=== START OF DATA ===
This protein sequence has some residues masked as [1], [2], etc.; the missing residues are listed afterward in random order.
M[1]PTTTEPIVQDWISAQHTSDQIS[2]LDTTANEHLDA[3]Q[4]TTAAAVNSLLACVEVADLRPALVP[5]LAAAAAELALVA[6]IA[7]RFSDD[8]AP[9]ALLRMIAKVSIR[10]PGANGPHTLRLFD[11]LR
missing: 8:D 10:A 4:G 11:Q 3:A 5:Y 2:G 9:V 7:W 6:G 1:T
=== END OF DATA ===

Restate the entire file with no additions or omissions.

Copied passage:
This protein sequence has some residues masked as [1], [2], etc.; the missing residues are listed afterward in random order.
M[1]PTTTEPIVQDWISAQHTSDQIS[2]LDTTANEHLDA[3]Q[4]TTAAAVNSLLACVEVADLRPALVP[5]LAAAAAELALVA[6]IA[7]RFSDD[8]AP[9]ALLRMIAKVSIR[10]PGANGPHTLRLFD[11]LR
missing: 8:D 10:A 4:G 11:Q 3:A 5:Y 2:G 9:V 7:W 6:G 1:T